Jim Collins

Built to Last, 1994

"Visionary companies almost religiously preserve their core ideology. Yet, they display a powerful drive for progress that enables them to adapt and change without compromising their cherished core ideals."

"Good enough never is. For these companies the critical question is – How can we do better tomorrow than we did today?"

From Good to Great, 2001

“Good is the enemy of great.”

“Confront the brutal facts, yet never lose faith.”

Marcus Buckingham & Curt Coffman

First, Break all the Rules, 1999

“The one insight that we heard echoed by tens of thousands of great managers: People don't change that much. Don't waste time trying to put in what was left out. Try to draw out what was left in. That is hard enough."

Seth Godin

The Bootstrapper's Bible, 2004

"In advertising... persistence is the secret to success."

"In choosing partners remember: Ringo was the luckiest Beatle... a mediocre drummer riding on the backs of three musical geniuses."

Guy Kawasaki

The ART of the START, 2004

"Build a business to make meaning (the money will follow).”

“Have a mantra, not a mission statement.”

“Advertising is what you say about yourself, PR is what other people say about you. PR is better.” 

Michael Gerber
The E-Myth

Gerber claims he originated the cliché: Work on your business, not in your business. But his over-worked theme is a useful reminder to develop your business organisation and processes so that it can run without you in it every day.

Bo Burlingham
Small Giants

An interesting study of small eccentric companies that decided to succeed by staying small. The conclusions are a stretch to fit the hypothesis that small is better, but worth reading to remember to build your business for yourself; not to chase some dream of global grandeur.

And for weekly reading that provides different perspectives and more in-depth analysis than the daily news headlines, I recommend The Economist and Bloomberg’s Business Week.

Enjoy your reading.

Be better. Do better. 

Del Chatterson, your Uncle Ralph

Learn more about Enlightened Entrepreneurship at: LearningEntrepreneurship.com Read more of Uncle Ralph's advice for Entrepreneurs in Don't Do It the Hard Way & The Complete Do-It-Yourself Guide to Business Plans - 2020 Editions.

 Read more Blog posts at: LearningEntrepreneurship Blogs

 

 

Don’t be too perfect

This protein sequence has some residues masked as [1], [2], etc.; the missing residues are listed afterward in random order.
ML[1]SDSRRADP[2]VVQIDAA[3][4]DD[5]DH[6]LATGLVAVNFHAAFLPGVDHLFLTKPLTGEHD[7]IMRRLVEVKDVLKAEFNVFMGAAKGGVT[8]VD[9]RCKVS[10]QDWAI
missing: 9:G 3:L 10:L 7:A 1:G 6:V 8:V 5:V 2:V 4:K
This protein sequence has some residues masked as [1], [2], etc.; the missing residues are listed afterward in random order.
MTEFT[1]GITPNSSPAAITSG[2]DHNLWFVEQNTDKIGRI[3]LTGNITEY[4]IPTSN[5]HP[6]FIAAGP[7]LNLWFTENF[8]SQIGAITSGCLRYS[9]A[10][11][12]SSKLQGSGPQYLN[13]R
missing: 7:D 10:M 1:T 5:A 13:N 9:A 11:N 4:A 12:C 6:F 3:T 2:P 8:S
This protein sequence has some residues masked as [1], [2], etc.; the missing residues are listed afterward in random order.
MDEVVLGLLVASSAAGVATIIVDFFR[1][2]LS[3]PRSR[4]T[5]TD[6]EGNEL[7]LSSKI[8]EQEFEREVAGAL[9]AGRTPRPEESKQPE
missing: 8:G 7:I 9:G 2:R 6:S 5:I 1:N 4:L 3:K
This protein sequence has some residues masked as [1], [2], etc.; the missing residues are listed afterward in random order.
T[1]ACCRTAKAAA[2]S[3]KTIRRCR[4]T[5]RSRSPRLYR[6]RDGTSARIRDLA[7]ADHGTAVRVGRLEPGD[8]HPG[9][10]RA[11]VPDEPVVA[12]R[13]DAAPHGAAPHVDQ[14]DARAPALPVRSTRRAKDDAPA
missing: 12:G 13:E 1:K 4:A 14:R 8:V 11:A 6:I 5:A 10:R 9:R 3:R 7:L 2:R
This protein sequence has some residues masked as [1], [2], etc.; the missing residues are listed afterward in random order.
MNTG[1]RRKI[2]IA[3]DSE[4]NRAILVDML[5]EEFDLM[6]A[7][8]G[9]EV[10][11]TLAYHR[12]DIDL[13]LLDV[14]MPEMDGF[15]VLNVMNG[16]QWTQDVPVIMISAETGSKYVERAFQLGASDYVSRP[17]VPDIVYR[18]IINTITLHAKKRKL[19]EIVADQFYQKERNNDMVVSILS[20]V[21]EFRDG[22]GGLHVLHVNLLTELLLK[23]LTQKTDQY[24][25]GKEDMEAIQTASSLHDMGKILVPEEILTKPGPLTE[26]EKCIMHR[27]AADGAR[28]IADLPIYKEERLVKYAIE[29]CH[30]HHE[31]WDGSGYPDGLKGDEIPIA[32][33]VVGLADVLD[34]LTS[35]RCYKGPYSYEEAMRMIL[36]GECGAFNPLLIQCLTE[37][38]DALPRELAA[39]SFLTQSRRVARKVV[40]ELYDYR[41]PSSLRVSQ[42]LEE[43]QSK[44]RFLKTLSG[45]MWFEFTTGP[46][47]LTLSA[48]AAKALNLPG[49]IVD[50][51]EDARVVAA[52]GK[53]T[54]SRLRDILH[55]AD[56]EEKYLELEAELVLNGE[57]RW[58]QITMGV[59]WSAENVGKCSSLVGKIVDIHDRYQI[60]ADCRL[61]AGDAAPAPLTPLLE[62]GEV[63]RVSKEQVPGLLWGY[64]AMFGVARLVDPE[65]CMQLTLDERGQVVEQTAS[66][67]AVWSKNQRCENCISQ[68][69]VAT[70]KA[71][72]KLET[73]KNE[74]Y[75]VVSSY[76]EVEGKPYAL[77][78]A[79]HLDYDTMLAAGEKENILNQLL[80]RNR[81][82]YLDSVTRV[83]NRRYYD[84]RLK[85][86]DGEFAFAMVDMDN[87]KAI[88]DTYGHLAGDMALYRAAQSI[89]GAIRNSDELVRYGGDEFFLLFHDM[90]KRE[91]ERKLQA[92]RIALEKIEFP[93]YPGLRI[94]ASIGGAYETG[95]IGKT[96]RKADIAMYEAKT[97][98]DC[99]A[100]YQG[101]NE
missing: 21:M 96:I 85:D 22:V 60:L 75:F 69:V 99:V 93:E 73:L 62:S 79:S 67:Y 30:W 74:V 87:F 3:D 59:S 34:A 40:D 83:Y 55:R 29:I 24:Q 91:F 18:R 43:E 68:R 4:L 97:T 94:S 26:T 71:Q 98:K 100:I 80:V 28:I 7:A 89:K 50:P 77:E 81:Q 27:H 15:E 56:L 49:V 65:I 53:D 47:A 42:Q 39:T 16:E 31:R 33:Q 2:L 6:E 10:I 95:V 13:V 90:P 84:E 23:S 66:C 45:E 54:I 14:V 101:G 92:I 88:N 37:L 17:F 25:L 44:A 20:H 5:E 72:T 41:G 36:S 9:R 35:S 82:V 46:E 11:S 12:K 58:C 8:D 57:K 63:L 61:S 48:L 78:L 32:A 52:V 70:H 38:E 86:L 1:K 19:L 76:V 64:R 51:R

Or too precious. You’re not that special.

In occasional attempts at false modesty or humble bragging we might admit to being too much of a perfectionist. In fact we have probably already learned that perfectionism is not only the enemy of good, but it also pisses people off.

Nobody wants to be driven to pursue the impossible expectations of a perfectionist. Good enough never is, as my father used to say, but excellence is usually entirely acceptable.

Somewhere between the arrogant and demanding perfectionists like Steve Jobs, who never accept that customers know what they want, and the impatient managers who apologize for imperfections and push out “minimum viable product” to test customer response, is the responsible, competent manager who insists on quality and performance that will cause customers to rave about it and ask for more.

Don’t be too perfect. But do try to find the right balance. Be better to do better.

(P.S. I hope you didn’t find any typos or misspellings in this newsletter on perfectionism.)

Be better. Do better. 

Del Chatterson, your Uncle Ralph

Learn more about Enlightened Entrepreneurship at: LearningEntrepreneurship.com Read more of Uncle Ralph's advice for Entrepreneurs in Don't Do It the Hard Way & The Complete Do-It-Yourself Guide to Business Plans - 2020 Editions.

 Read more Blog posts at: LearningEntrepreneurship Blogs

 

 

It’s hard to be humble after a big win

Are you still your toughest critic?

After a big win it’s hard not to bask in the glow of success; enjoy the applause and rave reviews; share the news on all your social media channels; smack the high-fives and accept the toasts to how wonderfully talented you are.

But when the celebrations are done, step back and take the time to reflect on this particular success. Can you do it again? Maybe even better? Or get there easier, or sooner next time.

You’re not done yet. Right? You want a repeat performance with equally good results.

Learn from the best and you’ll see that the biggest winners are their own toughest critics.  In constant search for improvement; the passionate pursuit of perfection. What we used to call Kaizen, the Japanese management principle of involving everyone in the process of continuous improvement – focusing on product quality, manufacturing efficiency and performance of the final product.